Developer Tea

Interview w/ Carl Yates Perry (Part 2)

Episode Summary

Stress can either stretch you or hurt you. In today's second part of the interview with Carl Yates Perry, General Manager at Square, we're discussing jobs that give you more energy than they take and how to maintain a healthy working life.

Episode Notes

What is your mindset?

In this second part of our discussion with Carl Yates Perry, we're talking about healthy developer mindsets and how to identify a healthy team mindset and how your team mindset can affect your own growth.

Carl Yates Perry On The Web

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Episode Transcription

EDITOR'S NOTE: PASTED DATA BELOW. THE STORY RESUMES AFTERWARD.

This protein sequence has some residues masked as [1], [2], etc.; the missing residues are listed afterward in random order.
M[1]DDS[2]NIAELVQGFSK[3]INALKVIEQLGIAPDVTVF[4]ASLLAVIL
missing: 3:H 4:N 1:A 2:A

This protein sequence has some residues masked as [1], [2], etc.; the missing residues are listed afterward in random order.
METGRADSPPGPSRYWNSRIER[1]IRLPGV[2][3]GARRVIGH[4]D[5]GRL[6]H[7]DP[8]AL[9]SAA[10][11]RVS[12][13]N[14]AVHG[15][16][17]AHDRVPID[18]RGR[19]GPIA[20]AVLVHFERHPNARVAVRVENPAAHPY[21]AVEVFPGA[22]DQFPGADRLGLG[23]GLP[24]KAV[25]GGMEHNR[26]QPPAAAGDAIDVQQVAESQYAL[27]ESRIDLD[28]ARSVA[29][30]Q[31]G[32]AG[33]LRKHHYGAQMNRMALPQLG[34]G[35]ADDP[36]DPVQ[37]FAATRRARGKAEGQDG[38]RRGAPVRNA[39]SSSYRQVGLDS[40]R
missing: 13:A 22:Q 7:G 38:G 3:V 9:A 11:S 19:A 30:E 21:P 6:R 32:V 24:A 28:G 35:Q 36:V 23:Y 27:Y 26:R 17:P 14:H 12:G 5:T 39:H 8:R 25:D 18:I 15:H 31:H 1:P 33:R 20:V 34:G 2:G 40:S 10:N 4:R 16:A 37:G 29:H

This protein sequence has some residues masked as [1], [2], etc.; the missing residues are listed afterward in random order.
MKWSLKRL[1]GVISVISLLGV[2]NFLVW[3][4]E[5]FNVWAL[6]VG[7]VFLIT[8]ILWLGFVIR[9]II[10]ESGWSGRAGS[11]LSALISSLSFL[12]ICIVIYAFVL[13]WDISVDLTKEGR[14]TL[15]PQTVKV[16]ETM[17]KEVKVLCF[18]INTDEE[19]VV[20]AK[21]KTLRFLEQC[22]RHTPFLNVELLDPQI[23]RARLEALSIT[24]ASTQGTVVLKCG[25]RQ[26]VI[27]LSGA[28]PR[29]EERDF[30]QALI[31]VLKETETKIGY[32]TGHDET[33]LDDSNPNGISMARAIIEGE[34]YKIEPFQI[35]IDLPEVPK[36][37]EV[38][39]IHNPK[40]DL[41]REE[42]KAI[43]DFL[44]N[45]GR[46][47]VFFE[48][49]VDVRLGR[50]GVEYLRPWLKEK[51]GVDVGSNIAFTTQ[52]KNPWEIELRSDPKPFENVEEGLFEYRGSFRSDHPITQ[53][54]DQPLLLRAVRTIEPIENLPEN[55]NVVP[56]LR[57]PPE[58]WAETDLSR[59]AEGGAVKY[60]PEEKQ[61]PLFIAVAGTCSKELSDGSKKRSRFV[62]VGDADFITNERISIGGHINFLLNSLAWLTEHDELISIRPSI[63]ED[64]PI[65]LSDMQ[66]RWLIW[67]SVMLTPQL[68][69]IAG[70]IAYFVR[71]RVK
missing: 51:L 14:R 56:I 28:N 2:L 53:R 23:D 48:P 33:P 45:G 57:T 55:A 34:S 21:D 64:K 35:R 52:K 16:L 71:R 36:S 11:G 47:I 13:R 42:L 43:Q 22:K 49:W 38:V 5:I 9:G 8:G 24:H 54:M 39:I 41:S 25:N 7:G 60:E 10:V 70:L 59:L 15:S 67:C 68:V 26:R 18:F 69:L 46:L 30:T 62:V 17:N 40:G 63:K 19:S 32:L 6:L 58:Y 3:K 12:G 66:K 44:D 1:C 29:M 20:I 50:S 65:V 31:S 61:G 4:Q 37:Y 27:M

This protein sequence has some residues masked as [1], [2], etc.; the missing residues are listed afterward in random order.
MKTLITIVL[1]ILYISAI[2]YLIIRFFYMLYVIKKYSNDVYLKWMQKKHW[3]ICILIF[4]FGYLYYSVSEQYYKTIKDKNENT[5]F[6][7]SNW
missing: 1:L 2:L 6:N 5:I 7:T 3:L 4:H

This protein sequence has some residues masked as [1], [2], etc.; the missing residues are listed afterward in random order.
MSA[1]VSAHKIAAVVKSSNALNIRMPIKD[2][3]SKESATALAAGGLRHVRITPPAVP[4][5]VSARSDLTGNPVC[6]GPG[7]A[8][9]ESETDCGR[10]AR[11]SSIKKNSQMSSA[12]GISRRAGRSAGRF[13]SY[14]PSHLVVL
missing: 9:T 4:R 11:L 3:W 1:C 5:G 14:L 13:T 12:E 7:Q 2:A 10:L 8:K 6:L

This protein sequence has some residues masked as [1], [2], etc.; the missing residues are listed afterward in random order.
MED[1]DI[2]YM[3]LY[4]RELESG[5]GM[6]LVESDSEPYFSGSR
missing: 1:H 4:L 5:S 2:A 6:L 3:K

What is your mindset? That's one of the questions that you'll ask yourself as you listen to today's episode, the second part of my interview with Carl Yates Perry. Carl joined us in the first part of this interview and talked about things like hard career transition decisions, encouraged you to go and listen to that first part if you haven't listened. And then jump into this second part. My name is Jonathan Cutrell, you're listening to Developer Tea. My goal on the show is to help driven developers like you find clarity, perspective and purpose in your careers. As we said on the last episode, we bring guests on my Carl because it's kind of a good injection of clarity, perspective and purpose. You're likely to hear something in today's interview that sparks one of those three things for you. And when you do hear that thing, encourage you to do one of two things. One, you might already have subscribed to the show, but if you haven't, and that's the first thing to do, subscribe to the show. The second thing to consider is to share that moment, that spark, whatever thing that you heard in this episode directly with another person that you think could benefit from that same moment. Let's jump straight into the second part of my interview with Carl Yates Perry. So this idea of stressing and stretching that you've outlined here, I love this idea because as we get into the startup culture, especially in early days, and I've done this, I've been at two different startups now and certainly you have a lot more experience with this than I do. So I'd love to hear more about when you feel like that transition happens or how to encourage that transition happen when it needs to. But it feels like early on, there's a lot more of this sense of stress than there is a sense of growth or focus even. So I'd love for you to kind of share your experience in that transition. And whether you think it makes sense to push for it, are there times when where that stress is actually significantly better for us or when they're one and the same? Where we feel like we're actually being stressed, but actually we are more on the opposite side of that continuum that you've set up here. Yeah, so I think I'd said before, I haven't had a ton of experience in startups. Actually, I came to square late and the two other companies I've worked at are Amazon and Microsoft. So they're pretty late stage. I'd say beyond late stage. But I have worked on teams that are, you know, it's best I can tell our more startup. In particular, when I was on S3, it was that way where we were going through a hyper growth phase. You know, lots of things were happening. More and more people were using us on a daily basis. And, you know, from talking to my friends and coworkers at Square, many of whom have been here, you know, one of my coworkers who is one of the other GM's at Square. He's been here for 11 years, I think he's, you know, been here from the beginning. And, you know, we hear him talk about it. When it comes to stressing and stretching, I mean, number one, you know, stress can sometimes be everybody agree on what the stress is. And for others, other times, it's based on your personal like value system, what you're focused on. Oftentimes, the best way to look at it in my opinion is like, make sure that the job, the company, the role you have, as you energy instead of takes energy from you as much as possible. There are going to be days where energy is just sacked from you. And that's just, that's just the fact of life in some time. You know, you go through hard times, you go through easy times, go through challenging times. But as long as you go through that kind of the growth that you're going through in any company, and you have a way to connect back to the things of what made you passionate to join that company. And those are still true. You can really gather energy from that. And it, it changed the situations that could be stressful into situations that are, they're stretch full, not stressful. And so, you know, I think there's a lot, which is grounding and making sure that the role you're doing and the company you're working at is something that you really believe in along any number of dimensions, right? And that it gives you energy more often than it takes so that when you hit those rough patches or those times where you're just scaling like crazy or needing to hard solve really hard problems that the resolutions aren't apparent. And it's really hard to go and figure those things out. You're able to gather that energy from other places in just the day to day work that you're doing. And, you know, as you find these hard problems, they don't completely wear you down to the point where it's really stressed on a daily basis. That's been my experience personally is, and I found it most in S3 when I was there. Yeah. You know, it's interesting that you identify the kind of energy as a heuristic for whether or not you, you know, you're, are you in a period of stress or stretching? I've known a lot of people who truly love their jobs and they love them to the point of burnout. And it's not a negative experience that they're having. It seems that it's actually quite positive, but that positive, the positivity of it doesn't necessarily make up for the toll that it's taking on them. And it's kind of an interesting thing because I think if you would ask them, hey, is this, you know, is this giving you life? Is it giving you energy? Do you feel good about this? That most of the time they would say yes. That actually they're very energized. That's why they, you know, work on the weekends for this, whatever venture it is. And they enjoy it. So I wonder, you know, and it seems like you had this experience at S3 where you actually, for the most part, enjoy the work, but at some point the, the energy that it was taking, the balance problem that it created for you, burns you, maybe not burned you out, but you had this moment of turning, right? Or the moment that the personal story that you shared about your daughter and all of this kind of came to a point, but would you have said, you know, a month before that that you felt that your energy was being taken from you rather than being given to you? Yeah, I mean, I think so one of my co-workers at Square, he uses the term work life integration. I actually like that personally myself more because I think that balance is a really inaccurate word for how you want to manage time in your life. There are certain times in your life where you're going to want to put more into something like, like, for example, my son joined a basketball team this last year. He did it the year before and I was a coach and he did it again this year and I was the assistant coach. And so for me, making sure I was available during that timeframe for him, I just had to set certain boundaries and I realized that it was important to me. So knowing what's important to me and making sure that I allocate the time for it, enabled me to have better work like it's life integration and I made certain trade-offs, right? I wasn't staying at work as late on Mondays and prepping for practice, right? I was leaving it to and that was just a choice I made and I made it a priority and that was the thing I didn't do before in my life was I didn't look at at this point in time what's the priority? I just let I let the work and my lack of focus on kind of outside of work pull me along and I think that happens to a lot of people. There's no intentionality to the decisions you make because you're so wrapped up in trying to make this thing successful and really focusing on what's the next thing I need to do. And there are times where it makes a ton of sense and it's super exciting, it's stressful or stretchful depending but you need to make the choice. You need to take time every once long to decide do I need to balance things a little bit differently than I had them before and that's what I didn't do at least for myself. I didn't think about it on a regular basis. I just let it carry me along and I think a lot of people do that. You kind of get wrapped up in this thing that's kind of all consuming on some level and you know you don't take the time to pause and say hey how am I feeling about this and am I making the right choices? Am I feeling am I getting energy? Am I missing anything outside of work? Is there more I want to do in work and being able to make that trade off yourself? I think that's the most important thing you can do is take the time on a somewhat regular basis to check point with yourself and say am I am I happy? Am I challenged? Am I growing? Am I getting the things I need out of work and out of personal life and and and other things and you know I think that it's not the only thing you do but I think that just at least you know having that checkpoint with yourself lets you at least pause and if you do the honest evaluation there are going to be times where like you know I'm really not doing the things that I think I need to be doing to feel be happy with my job or my personal life or something else and I need to make some choices and then then the hard part so that's that's the easy part if you actually do it somewhat regularly but the hard part is actually following through on that right? Okay well how am I going to carve out that two hours a week or four hours a week or how am I going to rebalance my working schedule to so I can go do this you know this social thing or this exercise thing or whatever that's the hardest part and I find is difficult for most people to go do and I think that's where you know when you get back into you leverage your network and your friends to help you hold yourself accountable to reinforcing importance of it and things like that. Yeah I think I think the idea of integration is a much better way of looking at it because I think you know when you think about balance it creates this kind of necessarily kind of opposing position or antagonistic position where you have to counterbalance your work with something that is not work and I think that that can be damaging to our perspective of the work itself and very often I think people end up creating this antagonistic viewpoint to work in general rather than taking advantage of you know the possibility that hey maybe you will actually love this and it's about balancing the things that you love rather than balancing the good with the bad right and I think that's you know and it's not to say that I'm going to love every minute of every job that we ever take but rather you know I like to think about it like I have many people that I love but if I spend all of my time with the person that I you know theoretically love the most however you quantify that then I would be kind of in an imbalance where I'm not really that priority, priority lineup is incorrect right not really not really doing the right things and also kind of in the same way when we stack up our priorities and we say okay I'm not a priority prioritize my family but to the point that I'm no longer employable well that's not you know it's complex right that's that's kind of the point of that and and so when you when you deal with that complexity I think it's useful to have heuristics rather than trying to you know create a perfect you know algorithm for is my life balance or not well I'm going to measure it by did I spend three hours in this area well that's probably going to run you into a wall at some point yeah you said something reminding me of something I strongly believe I said that somebody may look to be weird but it's true it's like you know somebody's like do you like this more or that more it's like it's like my children yeah I love I love both my children equally but there are times where I or one of them needs more love from me than the other and they need more time from me than the other right and that switches and so you need to be attuned to that you need to know that and they're you know when my daughter needs more love from me or time for me I put my efforts in there and you know sometimes there's tensions as to well I can't do it all then you make choices but you do you do this kind of weaving of different things in your time in your life so that you can focus on things that are most important at that point in time and then transition to the other focuses as they become more important meetings become less important absolutely yeah it's it is a complex thing we I think we we think about prioritization wrong even even in our jobs as developers we think about prioritization wrong very often because you know instead of thinking about it in terms of how do you meet your priorities as a as a group or like interconnectedness like you said integration how can I integrate my priorities so that one feeds the other rather than one eating the other you know and it kind of goes back to that duality between stretching and stressing can we stretch in this particular area as well I think that's incredible insightful yeah yep so we've we've covered this this incredibly dynamic career that you've had and of course you said you haven't spent a lot of time in startups but you've spent time on teams that were new you've spent time and companies that were new for you what were some of the some of the lessons that you learned about you know especially moving from one job to another in those first you know in that first year first couple of months you must have felt like a beginner on multiple occasions kind of resetting to a totally different company even though you you have this long career what was that experience like moving from one team that did something totally different from your next team yeah it's it's always a really exciting time for me I think you know there's a there's a bit of like butterflies you're nervous but it's always really exciting I mean I think you do a couple of things and I think in just as an individual you know the first thing she like talked to people you ask you know you go ask what's happening you go ask what their perception is of the work that the team that you're on is doing what the struggles are what the great things are that the team does so you go around I think the first three months is really just learning about that and getting a sense of what the perception and kind of gathering data of your team from everybody outside right and that's super valuable you learn the connections you know you ask who are the right people to talk to and you know initially the first five people are probably the people you're going to interact with the most or have had the most interactions with that team in the past and so you get a sense you know based on what they're saying you know what's going really well for the team where does the team need help you know what what what can you bring to bear I think one of the things you have to be really careful especially as you move between companies is you know I've heard a lot of people like they hear somebody say you know well we've been doing this and oftentimes I'll be like if it was me I'm like well when I was in Amazon S3 this is what we did I mean it's like the worst way to talk to anybody about it so you've really got to just like understand and start to live the perspective of everybody else and then start to understand how you can have an impact what are the things you can bring to bear where are the biggest problems that you need to go in and dig dig on and help the team be more successful and I think secondly as a manager one of the things you want to do is you really want to ask two questions of all your employees you know and have a deep open conversations like one what what do you want me to continue to do what do you want the team to continue to do what are specific things you're really happy about and then what are the you know one to two things that you want to stop um we want us to stop doing um and then what are the one of the two things you want us to start doing right and just get everybody's perspective and that really helps to you know over time as you talk to a group of these people you start to identify the threads of things that you know the team really values um really drives the team's success helps them form what cohesive unit you want to make sure you double down and get those things continued and and have them go um and then you you know slowly um you'll start to hear about the things that you don't have them bothering people a little bit and you want to see you want to choose one of those things you want to go make a change a change for the better for the team um and it could be a really big thing or it could be really small thing it actually doesn't matter you want to you want to know you want the team to know you're hearing them and you've identified those problems and that you're actually going to go and make things better um while not removing the things that are most valuable to them that they that they really think are you know great and obviously there's going to be some you know disagreements and things like that but you can generally find these things so I think as a manager you want to go do those things that's kind of like your first you know three months two months whatever right you're still doing your job but these are the things you need to do outside of your job um and the thing that you know I think the most important thing I've learned while being a square actually is um you know I'm a believer in platform like and building solutions for developers like you don't need to convince me of anything I I strongly believe that this is an incredibly important hugely strategic thing for the company um I've built I've worked on platforms most of my career and I'm super passionate about it right not everybody not everybody's a believer not everybody in the darkest of nights is just going to keep going right and I think you know and it's I logically know that emotionally it's hard for me sometimes to get behind but the fact that with this job has taught me is like I have to I have to have something that I tell everybody about why this is strategic and why it's important how it connects to the company's mission and purpose and I need to say it 10 times to every single person and I need to have differing levels of what that is I need to have you know the elevator pitch I need to have the the you know one paragraph or one page or and then I need to have the deep dive right and making sure your leadership team you know your peers or your directs all say basically the same thing you know we've gone through this recently as we've made some shifts on some things and it's been really important that everybody says exactly the same thing and you know never really thought about it because I've always you know we've had a small group of people focused on this thing it was the core of the company you know core whatever team we were on in the company and the platform was new to Square and so it was just like entirely big massive shift for the company and they're like why are we doing this thing like we build products and so it's been really fascinating and so anybody coming into your team that's a leader not a manager necessarily but a leader in that organization I think it's important that you find the the the words that you use to talk about why this is an important space and why we're impacting the companies trajectory and most importantly our customers lives and you know having that story that you can tell everybody that you know they hear at the fifth time and the seventh time that they start to connect to and they start to become the voices for I think that's really critical early on when you go to a team as a leader that can be an individual contributor that can be a manager when your role is to really help make that make the custom the company the customers and that team more successful those are the three most important things I think having gone through my career that I would do in the first you know three months or so yeah wow so that's that's kind of covering the the 30 60 90 almost it sounds like you've probably you've probably done something along these lines where you walk into a company it's like okay we've got 90 days basically 90 days to start right from from from my first day here and a lot of this actually you know I've recently been thinking a lot about hiring and hiring processes and how a hiring process makes such a massive difference to that first 90 days for that developer and explaining like what is the value of this position not just hey we need to fill this position but why did we strategic you know filling this position is a big effort for this company and it's not a small you know we didn't just decide one day that I think we you know we want to open up a position for a new developer no it there's a strategic reason that this position is opening up and if you can explain that in the first interview and carry that through all the way through onboarding all the way through to your one-on-ones then the clarity that that engineer comes on with is far and above better than if they came on thinking okay we're going to figure out you know why you're joining this team right they're going to be flexible you know all of those things are are nice words to hear we we like to hear those things as developers because it's like well you know we can kind of shape my career around what I'm good at and all of that is is there's nothing wrong necessarily with with job shaping in fact there's some good research around that but I think having that clarity walking into a job and everything that you're talking about here using the same words right and that's so critical it's so critical to be able to have that consistent language for a new hire for candidates for the internal team to understand how is this person going to fit you know in the bigger picture because confusion confusion especially on a team like the team I'm on right now a remote team confusion is an opportunity to fill in the blanks right and we have a negativity bias when we fill in the blanks typically we're choosing bad things to fill in the blanks with yeah I mean your point actually about you know if you repeat that message through the hiring process and multiple people say it on their first day the first couple of 101's the thing that struck me was you said that was like you're not you may not get a believer but you've got somebody who knows what their expectations are of what the focus is and what's most important for the team for our customers to be successful and the repeat repetition of that probably uh enables a level of buy in that you won't get if you don't have that right so they come in expecting this and then they see it repeating they're like this is it this is one of the reasons I joined and it's totally the way it is and that's awesome I'm excited about that and it helps it probably helps people like get even more invigorated and excited about that new role that they're in in the organization yes absolutely and if if so for engineers who are searching for a job one of the best questions you can ask is what is going to change on this team as a result of this hire like what is the goal of of changing and and if the if a hire has no change then why is that higher happening right um if the change is while we're going to increase our capacity then that's that's a reasonable you know that's a very common reason to hire right but knowing what that is so that you can come in with with uh kind of a heads up for why you're there you know and how how you're going to be evaluated and and don't just limit it to the job search ask that question can you continuously yeah exactly what you're saying Carl I think is one of the most critical things that that can happen maybe not every single one-on-one uh because it might get a little bit tiring but the question about you know what should we keep doing if a direct report asks me that kind of question and it gives me an opportunity to ask them that kind of question our feedback cycle and not just what can we you know what should we keep on doing but also what what new thing should we adopt and what things should we stop those three questions are are such a good uh a basis for a feedback I think a lot of a lot of one-on-ones are just catch up sessions right I think that can be really problematic because it's this opportunity it's an opportunity for feedback for bidirectional feedback yeah um so I you know I really appreciate that you brought that point up I'd love to know you know in the in the one-on-ones that you've had has has there ever been a point where you felt like the feedback that you were either giving or receiving was kind of scales lifting off your eyes where suddenly something that wasn't clear before is immensely you know so much clearer now after this simple one-on-one meeting I mean I have a couple of those where you know it's mostly when people talk to me I can't remember an incident an instance of me talking to somebody and their eyes being lifted but they're definitely it's definitely happened to me and it's like on some level it's freeing when it's really positive feedback and then you know when it's you know hey you're not meeting expectations in this area and you kind of get it it clicks it's still freeing it's frustrating but it's still freeing because you're like I get it now I know what I need to go do and I think that it's hard it's hard sometimes to take feedback that comes in and really identify a couple of things one I've gotten this great new insight what am I going to do with it am I going to continue to reinforce the behavior I have am I going to change a behavior what do I need to change about the behavior that I have or am I going to take different actions and I think that understanding where the feedback drives from and what its intent intent is in order to help you positive or negative like there's positive or constructive is probably the most important thing we all get feedback all the time right and you know it's I like to say it's all data you get to choose what you do with that data to construct a story that you're going to and a set of actions that you're going to take going forward and in the in the cases that I'm thinking about you know it was definitely like hey this is an area you're not doing a great job and then let me explain you I got us like okay I understand it now I see what you're saying now I'm going to go take this action one case it was hiring obviously we talked a little bit about this is like okay I need to make my job scaling this team and focusing on hiring and leading the team instead of doing the work itself I'm not I'm blocking the team and I'm the limiting factor and once it was I remember the conversation was like the way they said I was like oh now I get it now I get it and then they gave me some more instances of where this was limiting the team I was like okay I know what I'm going to do now yeah this having feedback that changes or is like counterintuitive right this is one of the most valuable pieces and types of feedback that I've received is you think that this is happening when you do xyz but actually the you know maybe not the opposite but some other downstream effect is occurring as a result of that and if you just adjusted it this way or you know let somebody else take that responsibility it totally eliminates that that downstream effect that you don't want that kind of feedback I've received on multiple occasions and it's totally changed you know the the way that I work at least in that in that narrow frame at least yeah today's episode is sponsored by x team x team is the most 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some some lessons that you've that you've learned over the course of this you know these many kind of shifts and transitions that you've had I'd love to know if you could look back ten years ago is there something that you know now that you think about totally differently is there a concept or a belief that you had that you no longer have no the thing that struck me out let me think a little bit more while I say this but the thing that struck me wasn't something I didn't I guess I didn't have it but it is like you could do anything I've always believed that but I think like so I come from a non-traditional background I have an English degree as we discussed and I've done lots of different things I've kind of grown throughout my career have taken on lots of really amazing challenges and opportunities and and I've been very lucky but I think that there are times where I haven't tried to do something because I don't have a computer science degree or I didn't do this or I don't have that pedigree and I think that you know over the last four years by five years my mentality has wholly changed I've always been very much a growth mindset person that I can go do it but you know I said that one of my co-workers said there's opportunities everywhere and I would say don't limit your choice of opportunities be wide open to take on new challenges that's the thing that's amazing about you know the Bay Area San Francisco Silicon Valley is to just the myriad of opportunities that are here the different ideas the different challenges like it's incredible to see how much creativity and kind of things are happening and what I would tell somebody you know took myself 20 years ago is like look this is your job now do just think about what you want to go do and go try it you know you're young in your career there's there's very little impact you trying new things and you know I don't know what I would have been more successful or you know have a bigger house or be happier but like I think that there were definitely times in my life where I limited whether I should go try something or not and you know I think that that probably held me back and I think hold a lot of people back even people that have the expertise in the domain and my feedback to everybody is like of course you can't you know it may require a massive amount of effort on your part right can I be a gymnast at age you know I'm 48 now I can't be a well I can't be able to jump to sobby so that's that's past but early on maybe if I really wanted that and I committed to it I could have done it right and I think that's a mentality that everybody should have and I think oftentimes we hold ourselves back yeah because we're scared it's not because you know maybe we think we can't do it but actually it's just we're scared of trying and failing and you know I've learned at least in my career that trying and failing can be one of the best things and as a as a parent you know with my children I definitely talk to them about like you know what if what if I don't do good it's like you'll learn a lot then you know and I think that if I just if I just wrap my arms around that idea that I get to learn a lot by failing and going and doing and trying I probably would have had a very different path and it would have been you know I've been really happy with my path but like I would have learned a lot more probably and I've really been excited by that so yeah this is great advice I think you know this advice is echoing something that is a theme on this show actually which is around questioning your your kind of presumed truths right and and the assumptions about the path that you need to take or that you have to take you know the path through a particular job who is allowed to walk that path or what are the right gonna milestones along that way and I think a lot of people unfortunately they limit themselves I think it's an implicit fear to your point about being scared I think people tend to not want to stray from what they believe is the correct path because it seems to be well-trodden it seems that this is the right way to do it and you're telling me that I can go to a totally different industry yeah that sounds crazy right or I can take a job that's two jumps you know on the on the ladder I'm on the career ladder I can go straight to that that seems I don't I don't feel qualified for that and the the the more common truth is that these pathways that we think are well-trodden pathways are still in the course of humanity brand new right it we don't really know what it means to jump tracks from being individual contributor to being a manager we we kind of know but we don't really know who's gonna be great at that we can't look at somebody's resume you know speaking from hiring experience I can't look at somebody's resume and say yes absolutely this person is is qualified and and could be successful with this right I know that there are people who have two years of experience that speak louder than five or even 10 years of experience sometimes you know depending on on what they've done and so that was down so heavily with me because I have watched that be true with people that I've worked with and in my own life so I sincerely appreciate that that insight yeah so I'd love to know you know what do you believe that you perceive now that might change in the next five or 10 years let me think what what I believe now that might change in the next five to 10 years that's interesting the first the first thing I thought is the at least as I get older my physical limits and you know this is this is it last 10 years fitness has been a big part of my life I had gotten extremely heavy and I decided to make some changes and as a result got in very good shape and you know I'm 48 years old you know I'm not in the best shape of my life I was about four years ago but I'm in pretty good shape you know and I think that my perception of where I'll be in 10 years is probably limited so I would say my physical health is one of those things it's a physical health as you get older is something that's super important to me and my mother passed away at a relatively young age due to physical problem health problems real bad health problems and so it's been a focus for me for quite some time so my guess is I'm probably going to be far in far better shape than I anticipate and not just like physical you know that that then fills into my life and personal probably the thing is that I think I'm going to live here for the next 10 years where I live right now but that's probably not true that's probably the thing I would point to in my personal life oh it's a really good question I don't know I don't know I actually I don't know you know something right now that I think is absolutely going to be wrong I probably have lots of assumptions based on the where you know where we are in terms of technology and in terms of like solutions that help make our lives better that massively far off and what I think is going to happen but I can't point to anyone things all right it's not really an interesting answer I apologize no I think this is a this is a commonly difficult question to answer right because if if we thought that we were going to change our belief then what is holding us back from changing it now right and typically this answer reveals that there are uncertainties that all of us have and and I think that's you know it's really critical for me as a developer to know the things that I'm kind of grasping on to that I should probably hold more lightly you know that you just said something that reminded me so recently so we have an event that we do it squares for Developer To come and see what we're doing is called unboxed but at that at that event our CEO Jack interviewed gosh I'm spacing out his name he's VCs found in many companies he's a great guy I forgive his name I apologize and it was on Bitcoin and I haven't really been like I've followed Bitcoin much I'm a lot of people talk about it but ever since then I've gotten more interested and I would say that if you'd asked me this question but I knew what I was going to think in like three months I would say that the money system as we know it is probably not going to be what I think it's going to be in 10 years I think it's going to be dramatically different than anything I even understand or comprehend and so that's probably the one thing I feel confident saying is I probably have it wrong and I think it'll be really interesting as to what happens I think square actually has played a part in changing the way that we think about transactions and squares not paying me to talk about square at all just to be clear square is a sponsor of the show but you know I think that the idea of being able to integrate payments as a developer I can sit in my you know in my living room and I can build an entire application, launch it to the world and people around the world campaign me for a software that I'm building this is is relative to you know business as we know it this is brand new right this kind of accessibility it's not saying the global business is brand new of course we've had trade for you know as long back as we've had travel but having instantaneous global business that's given basically to anybody who can read right essentially anybody who can who can read and can understand how to build software to some degree and it and that that bar is getting you know lower and lower that's an incredible kind of move towards mobility for people who are building there you know the smallest thing right the smallest app that you can imagine you can go and build a small app and make money like right out of the gate it's amazing it's amazing what has changed and even 10 years ago 10 years ago that was not the case right yeah as much no I mean the internet has I think we're just we're in the beginning of of its impact on the world and like the fact that anybody in the world can go right in application of deploy to millions if not billions of people to potentially use is unprecedented historically never happened before and the fact that the distribution lands are no longer controlled by monopolies and large companies and instead that anybody can participate and drive through there is an amazing idea right I'm sorry I realize I remember his name is Bologi Shrinivasan was the person that Jack was interviewing and it was a fascinating fascinating interview on Bitcoin in the kind of the future of money and commerce up but yeah I think you know one of the reasons I joined Square is I was really impressed with the company you know I remember you know when they started seeing it first the farmers markets right it was just absolutely freeing and incredible for the sellers and then for the buyers as well and so when I you know when this opportunity came up that was clearly a part of my rubric in evaluating whether this was a company I wanted to go to and the answer just you know Square has innovated in a space and was really the first mover and did amazing things they completely revolutionized this space and so it's exciting to be part of that company and moving forward in the future yeah incredible so Carl I want to ask you a couple of questions that I like to ask all the guests that come on the show the first one it's kind of a cheat question if you could talk about anything what do you wish people would ask you more about maybe so I'll give you two answers I mean to cross I wasn't I mean to crossfit so crossfit but I have this really interesting passion on like making things and in particular like woodworking so I'd be excited for somebody to talk to me and ask me about woodworking very interesting most people have a very hard time answering this question and they tend to want to answer it in ways that are more they're less tangible than that but I really like the idea of just hey you know what I like working with my hands I I have a couple of these things I actually am recently I've purchased a 3d printer I haven't really got into it enough yet because I just don't have the time that I expect to have but I think woodworking and 3d printing have some similar kind of qualities of structure and structural thinking and I'm really I'm very interested in in woodworking but I don't think I have the the space to actually do it are are you taking any classes no I did a bunch in high school did a bunch of stuff with my grandfather when I was younger when he passed away oh I got all his tools so when we were up in Seattle at least I had basically a full woodworking shop I could do whatever I want to it's it's not like really nice furniture anything it's just like I like working like you said I like working with my hands and making things with my hands and kind of building things is is something I've really enjoyed so that's very cool so the second question that I like to that I like to ask is if you only had 30 seconds of advice to provide to developers regardless of their background or or experience level what would you tell them so I'll say two pieces in 30 seconds number one always always have a growth mindset and take on new challenges and learn new things it will be the most valuable thing you can do in your career regardless of what you learn or what you go do that mentality will change things for you in a meaningful way and the second thing is find sponsors and work with them and mentors those are two separate things mentors are people to give you feedback help you understand where to improve help you tackle hard problems and understand how you might want to respond to them sponsors are people that help you they give you they reach out their hand and they pull you into opportunities that wouldn't other be either be open to you are available to you and I think that in every career having both sponsors and mentors is really valuable yeah I love the distinction here and I appreciate that that piece of advice as a manager I think it's important to to keep those two things in mind as well that sometimes we need to play those roles as managers yes I mean I think I think as leaders managers tend to fall into a pseudo mentorship role and can fall into a sponsorship role but I think leaders need to take on that role proactively both of those you know participate in communities or organizations that can help you mentor find people that you're impressed by who are in different roles that you really think can make a big difference maybe not in your organization but other places other roles invest in them and help them get those because you know that can be transformative for people and you know not only what it helps them but it helps the people around and they move into that role and they help the company and the team and then the customers by by their effort be just more successful yeah absolutely Carl thank you so much for taking the time now in two separate interviews with me I really appreciate everything that you've that you've provided to the listeners in terms of thought and value and investment thank you so much for your time and for joining me thanks well thank you for having me on I really enjoyed talking about love the questions and hope everything goes really great thank you so much for listening to today's episode my interview with Carl Yatesperi and huge thank you to Carl for joining me on today's episode don't forget today's episode was sponsored by X team the most energizing community for remote developers head over to slash Developer Teato learn more today's episode and every other episode of Developer Teacan be found at and today's episode was produced by Sarah Jackson my name is Jonathan Cutrell and until next time enjoy your tea